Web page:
As I’ve noted previously, the absence of campus Zionists from the countless think pieces on campus activism and the right to free speech is glaring.
My view on the supposed conflict between the right to free speech and the right to equality across race/gender/sexualities is that it doesn’t exist, and we shouldn’t cede to the conservative framing of this debate as one in which these two aims are intractably opposed. Instead, we can (and should) argue that, in the case of current anti-racist protests, students are advocating for free speech by agitating for the conditions that would allow black students to freely exercise their speech. That rather than the ‘coddled’ enemies of speech they dislike, black students are defending this right which is being denied them. Having said this, the debate will nonetheless continue to operate as it is, what with the majority of media outlets serving fundamentally conservative societal functions. This being the case, we must start analyzing how the tactical censorious being displayed by a small subset of progressive activists is becoming the preferred tactic of a very different sort of campus activist: Zionists.
As yet another example of how effectively Zionists are using the censorious discourse of a right to feel safe on campus as a means for shutting down BDS (Boycott, Divest, and Sanctions) initiatives, the following is an email UC Santa Cruz students just received:
“On college campuses across the country, students are engaged in challenging but necessary conversations with administrators about race, religion, ethnicity, and identity.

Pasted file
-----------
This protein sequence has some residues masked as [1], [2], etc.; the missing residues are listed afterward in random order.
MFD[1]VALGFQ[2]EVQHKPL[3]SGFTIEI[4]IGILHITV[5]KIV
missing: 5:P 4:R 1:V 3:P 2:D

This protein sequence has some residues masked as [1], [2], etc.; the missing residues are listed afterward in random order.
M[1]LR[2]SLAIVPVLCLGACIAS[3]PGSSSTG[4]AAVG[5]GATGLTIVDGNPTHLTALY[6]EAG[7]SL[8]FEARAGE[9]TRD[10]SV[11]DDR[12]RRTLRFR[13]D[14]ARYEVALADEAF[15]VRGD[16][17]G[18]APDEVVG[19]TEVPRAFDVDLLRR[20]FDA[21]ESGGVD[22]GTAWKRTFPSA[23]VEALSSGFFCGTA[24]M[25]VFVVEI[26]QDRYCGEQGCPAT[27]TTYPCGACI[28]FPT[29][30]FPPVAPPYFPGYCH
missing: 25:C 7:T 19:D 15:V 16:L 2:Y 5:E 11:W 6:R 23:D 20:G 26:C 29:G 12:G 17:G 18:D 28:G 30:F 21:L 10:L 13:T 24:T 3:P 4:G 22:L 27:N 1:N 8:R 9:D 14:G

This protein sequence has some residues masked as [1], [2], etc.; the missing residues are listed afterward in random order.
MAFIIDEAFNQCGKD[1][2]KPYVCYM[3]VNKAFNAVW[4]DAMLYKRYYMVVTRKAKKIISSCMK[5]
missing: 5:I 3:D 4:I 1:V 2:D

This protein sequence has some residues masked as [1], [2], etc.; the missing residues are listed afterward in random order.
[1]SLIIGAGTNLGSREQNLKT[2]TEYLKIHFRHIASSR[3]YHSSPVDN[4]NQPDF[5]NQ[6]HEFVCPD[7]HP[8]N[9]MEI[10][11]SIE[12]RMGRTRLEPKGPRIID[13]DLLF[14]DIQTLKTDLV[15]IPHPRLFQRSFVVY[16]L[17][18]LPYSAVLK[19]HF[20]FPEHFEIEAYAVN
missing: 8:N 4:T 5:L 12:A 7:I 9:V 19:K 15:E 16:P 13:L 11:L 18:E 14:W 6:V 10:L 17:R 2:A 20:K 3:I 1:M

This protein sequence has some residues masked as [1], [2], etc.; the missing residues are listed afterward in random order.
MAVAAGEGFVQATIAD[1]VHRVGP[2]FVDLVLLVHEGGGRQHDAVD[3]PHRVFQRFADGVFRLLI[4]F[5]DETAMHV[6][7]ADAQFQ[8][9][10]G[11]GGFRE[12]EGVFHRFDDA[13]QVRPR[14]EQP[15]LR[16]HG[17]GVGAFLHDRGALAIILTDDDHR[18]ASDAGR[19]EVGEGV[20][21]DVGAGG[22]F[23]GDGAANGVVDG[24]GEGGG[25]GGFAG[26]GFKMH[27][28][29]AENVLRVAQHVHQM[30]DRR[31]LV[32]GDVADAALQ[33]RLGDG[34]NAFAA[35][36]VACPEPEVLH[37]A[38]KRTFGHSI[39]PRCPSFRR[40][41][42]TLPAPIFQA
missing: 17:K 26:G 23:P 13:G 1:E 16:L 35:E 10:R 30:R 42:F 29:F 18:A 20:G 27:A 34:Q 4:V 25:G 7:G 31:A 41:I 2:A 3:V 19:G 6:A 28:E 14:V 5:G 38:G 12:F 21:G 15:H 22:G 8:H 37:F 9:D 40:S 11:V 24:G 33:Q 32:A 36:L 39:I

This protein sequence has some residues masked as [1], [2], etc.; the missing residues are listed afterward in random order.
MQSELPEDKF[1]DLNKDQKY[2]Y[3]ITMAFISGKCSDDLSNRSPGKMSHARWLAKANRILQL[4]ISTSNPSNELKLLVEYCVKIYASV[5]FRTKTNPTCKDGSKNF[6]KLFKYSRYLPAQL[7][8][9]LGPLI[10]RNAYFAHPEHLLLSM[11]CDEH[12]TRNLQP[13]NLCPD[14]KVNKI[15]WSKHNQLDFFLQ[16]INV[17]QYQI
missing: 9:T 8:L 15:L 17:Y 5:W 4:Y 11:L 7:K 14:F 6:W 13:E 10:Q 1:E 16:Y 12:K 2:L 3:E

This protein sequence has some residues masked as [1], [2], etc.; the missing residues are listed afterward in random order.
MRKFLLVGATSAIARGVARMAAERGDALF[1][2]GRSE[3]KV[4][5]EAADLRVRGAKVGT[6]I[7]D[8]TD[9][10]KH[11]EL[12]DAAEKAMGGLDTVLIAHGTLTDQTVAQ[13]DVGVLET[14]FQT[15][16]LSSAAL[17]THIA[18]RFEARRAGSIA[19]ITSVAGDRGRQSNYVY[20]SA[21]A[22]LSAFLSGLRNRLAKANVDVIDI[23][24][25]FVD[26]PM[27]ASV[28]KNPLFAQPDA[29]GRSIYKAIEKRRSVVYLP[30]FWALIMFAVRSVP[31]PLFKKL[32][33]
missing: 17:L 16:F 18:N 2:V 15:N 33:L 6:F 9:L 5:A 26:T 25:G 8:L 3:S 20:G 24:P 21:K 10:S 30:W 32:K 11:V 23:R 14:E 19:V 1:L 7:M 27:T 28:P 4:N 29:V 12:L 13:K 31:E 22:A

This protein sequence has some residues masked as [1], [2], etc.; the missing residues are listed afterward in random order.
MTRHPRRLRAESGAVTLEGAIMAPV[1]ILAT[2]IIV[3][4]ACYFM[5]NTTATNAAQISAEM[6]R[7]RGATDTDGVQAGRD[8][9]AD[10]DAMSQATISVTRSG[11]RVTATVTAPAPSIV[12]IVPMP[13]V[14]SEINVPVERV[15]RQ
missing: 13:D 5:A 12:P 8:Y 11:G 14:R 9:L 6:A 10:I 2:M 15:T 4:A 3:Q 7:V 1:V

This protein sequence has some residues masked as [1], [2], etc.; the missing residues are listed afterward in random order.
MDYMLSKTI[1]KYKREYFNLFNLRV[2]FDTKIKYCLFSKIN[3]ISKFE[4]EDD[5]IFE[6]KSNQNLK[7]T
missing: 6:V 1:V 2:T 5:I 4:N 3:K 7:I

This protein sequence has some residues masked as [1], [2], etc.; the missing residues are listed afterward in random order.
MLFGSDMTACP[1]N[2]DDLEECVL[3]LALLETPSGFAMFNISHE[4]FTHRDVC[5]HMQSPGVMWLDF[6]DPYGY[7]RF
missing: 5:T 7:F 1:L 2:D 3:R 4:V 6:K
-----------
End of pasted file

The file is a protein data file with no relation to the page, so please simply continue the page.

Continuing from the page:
At their best, challenging incidents can usher in long overdue changes that promote greater understanding and equality. At their worst, they can exacerbate tensions and contribute to what some experience as a hostile environment.
Globally, we’re seeing how hatred can lead to unimaginable acts of violence.
Nationally, students affiliated with the Black Lives Matter movement stood in solidarity with their peers at the University of Missouri who are protesting widespread racism on that campus and working toward meaningful change.
On our campus, which has a long and proud history of student engagement in critical issues of equity and social justice, I want to be sure we acknowledge differences of opinion and work to maintain civility in the midst of turmoil.
In student government, as is their right, the Student Union Assembly this week voted to reinstate a resolution urging the University of California to divest from Israel. The Boycott, Divestment, and Sanctions (BDS) movement has generated passionate opinions on both sides.
I’m concerned this resolution will have a chilling effect on individuals within our campus community. However unintentional, its passage may create an environment in which some of our Jewish students feel alienated and less welcome on our campus.
We have a commitment at UC Santa Cruz to engaged, respectful dialogue. The free and open exchange of ideas is a pillar of our Principles of Community.
I am convening my Chancellor’s Diversity Advisory Council to discuss the climate for Jewish students on campus. The council has advocated for African American students, LGBT students, and the disabled members of our community, among others, and I want to be sure our campus community welcomes and supports Jewish students, faculty, and staff. I will share my thoughts about that conversation as it unfolds.
Universities are microcosms of our complex, diverse global society. With so many differences, the opportunities for division are endless. Instead, let us make the conscious choice to seek common ground, to forge understanding, and to cultivate compassion. By doing so, we will model the way for the world-a laudable and fitting goal for UC Santa Cruz.”